The Pueblos Blancos have a close relationship with the natural environment that surrounds them and the products obtained from it. To highlight only the gastronomy of the Sierra de Cádiz would be an understatement, as many municipalities have for centuries been involved in the artisan tradition, which is a fundamental part of the local economy.
Through the Artisan Route we will visit different villages in the region that have become benchmarks for the quality of their exports. The route will take us through the towns of Villamartín, Arcos de la Frontera, Algar, Prado del Rey, Ubrique, Villaluenga del Rosario and Grazalema.
Our starting point will be Villamartín, a municipality which, due to its close links with sectors such as livestock farming, preserves a strong tradition of saddlery. From centuries ago, to the present day, the production of articles related to horsemanship has been going on for centuries. Boots, saddles and chaps are just some of the most popular products on offer in local shops.
The ceramics industry has recently taken off in Villamartín. Boosted by its development in the streets and squares of the municipality, production is being exported to different parts of the international geography. It is worth mentioning the work carried out in the Puerta de Villamartín, located in the French town of Bellegarde, twinned with the town of Cádiz.
Arcos de la Frontera, a municipality which, in the craft sector, has achieved optimum levels of development, making a niche for itself in the market recently.
In Arcos different types of craftsmanship are carried out, of which the most outstanding are:
Ceramic work is very popular in the town, where different pottery workshops have been producing different styles for decades.
Wrought-iron work has been a feature of Arcos for centuries. And the fact is that such a traditional element in Andalusian architecture as ironwork cannot be missing in local manufacture.
The manufacture of products from esparto grass and palm as a trade is still preserved in the town. There are many shops selling items made from this raw material.
We can also find paintings and engravings, miniature farm implements and shops where you can buy typical Arcos pastries.
Craftsmanship in Algar is based on the leather industry, which has been growing and prospering over the last few decades. The Pielrovi workshop, which has worked with major fashion brands, is located in the centre of the town, where you can buy products made with top quality raw materials.
The next stop on our tour is Prado del Rey, a small village in the region that specialises in two craft sectors. On the one hand, the ancient tradition of chair making, a rustic type of work using beech and pine wood and vegetable fibre, is maintained. Although it is true that in recent years new models have been experimented with to diversify production.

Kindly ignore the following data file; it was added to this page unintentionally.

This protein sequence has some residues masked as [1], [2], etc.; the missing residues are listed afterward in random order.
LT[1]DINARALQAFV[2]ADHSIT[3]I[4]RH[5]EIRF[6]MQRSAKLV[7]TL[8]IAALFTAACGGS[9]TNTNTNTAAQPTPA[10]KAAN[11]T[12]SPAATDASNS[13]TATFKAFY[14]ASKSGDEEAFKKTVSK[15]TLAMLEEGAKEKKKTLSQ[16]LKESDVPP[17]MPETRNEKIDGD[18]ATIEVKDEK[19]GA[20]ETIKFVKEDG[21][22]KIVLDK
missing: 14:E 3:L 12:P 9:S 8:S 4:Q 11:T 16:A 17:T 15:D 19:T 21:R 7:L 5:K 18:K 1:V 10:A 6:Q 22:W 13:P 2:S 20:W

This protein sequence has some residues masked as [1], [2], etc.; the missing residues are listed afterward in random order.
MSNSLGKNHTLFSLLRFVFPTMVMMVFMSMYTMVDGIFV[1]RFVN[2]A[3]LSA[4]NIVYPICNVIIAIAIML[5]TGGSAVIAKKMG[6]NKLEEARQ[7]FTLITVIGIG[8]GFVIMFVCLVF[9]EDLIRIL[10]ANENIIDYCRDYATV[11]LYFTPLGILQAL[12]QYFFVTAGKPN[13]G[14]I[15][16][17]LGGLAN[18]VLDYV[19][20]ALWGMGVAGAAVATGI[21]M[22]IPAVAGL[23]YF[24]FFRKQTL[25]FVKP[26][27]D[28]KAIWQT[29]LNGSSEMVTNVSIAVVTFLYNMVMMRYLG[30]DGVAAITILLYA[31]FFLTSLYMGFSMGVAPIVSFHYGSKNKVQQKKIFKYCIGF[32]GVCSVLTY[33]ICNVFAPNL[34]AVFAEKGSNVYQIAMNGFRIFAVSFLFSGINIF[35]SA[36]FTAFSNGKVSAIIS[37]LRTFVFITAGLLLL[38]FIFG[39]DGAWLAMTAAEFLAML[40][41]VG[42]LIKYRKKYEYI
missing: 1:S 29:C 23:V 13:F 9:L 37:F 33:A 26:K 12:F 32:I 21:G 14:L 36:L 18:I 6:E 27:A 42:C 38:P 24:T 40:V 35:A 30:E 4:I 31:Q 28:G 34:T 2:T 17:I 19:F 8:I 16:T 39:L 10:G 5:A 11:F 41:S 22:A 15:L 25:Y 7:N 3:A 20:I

The leather goods sector also stands out, which has been emerging in the town since the 1960s and is now the main economic driving force. The origin of this development comes from the search for workforce in Prado del Rey by the leather workshops of Ubrique. At the end of the seventies, many of the craftsmen decided to create their own workshops and today there are 60 companies established.
We could not do this route without visiting Ubrique, a town that has earned worldwide recognition for its great tradition of leather work, which dates back to the period of the Caliphate’s greatest splendour. The importance that leatherwork has acquired in Ubrique is evident in the construction of training centres such as the Escuela de Artesanos de la Piel, the Movex Foundation and the creation of the Permanent Exhibition “Hands and Magic in Leather”.
The Junta of Andalucía recognises the merit for the experience, influence and contributions to the sector of some professionals through the Master Craftsman distinction. In Ubrique, this title has been awarded to Juan Luis Casillas Lara.
After passing through Ubrique, we will go to Villaluenga, a small town where the cork work stands out, thanks to the wealth of cork oak groves in the surrounding area. All kinds of products are made from the bark of these trees, from furniture to decorative items.
The abundance of sheep has also stimulated the production of wool products and especially the manufacture of cheese. The raising of the payoya goat, a breed native to the hill region, has become part of the local culture. Several shops in Villaluenga are dedicated to the production and sale of Payoya cheeses, which are handmade and of great flavour and quality. If you visit Villaluenga at the beginning of April, you can visit the Andalusian Artisan Cheese Fair and throughout the year the Cheese Museum is open to the public.
Our tour of the best artisan production centres in the region will take us to Grazalema, our last stop. The low temperatures ecosystem and wet winters that makes up the Sierra of Grazalema Natural Park has become the ideal habitat for the Grazalema Merino sheep. This breed is used for meat, wool for making blankets and cloths and, above all, for its milk. Dairy products, of which the cheeses are the most popular, have earned an international reputation.
Made from Merino sheep’s and Payoya goat’s milk, the artisanal production has become a valuable heritage passed down through many generations.
To get a closer look at the process of making blankets and fabrics, we can visit the Grazalema Textile Museum.
One of Andalusia’s renowned Master Craftswomen resides in Grazalema, Montserrat Hidalgo, who has dedicated more than three decades to ceramics. The distinction, awarded in 2012, recognises her promotion of the craft, her training and knowledge acquired and her involvement in competitions and fairs.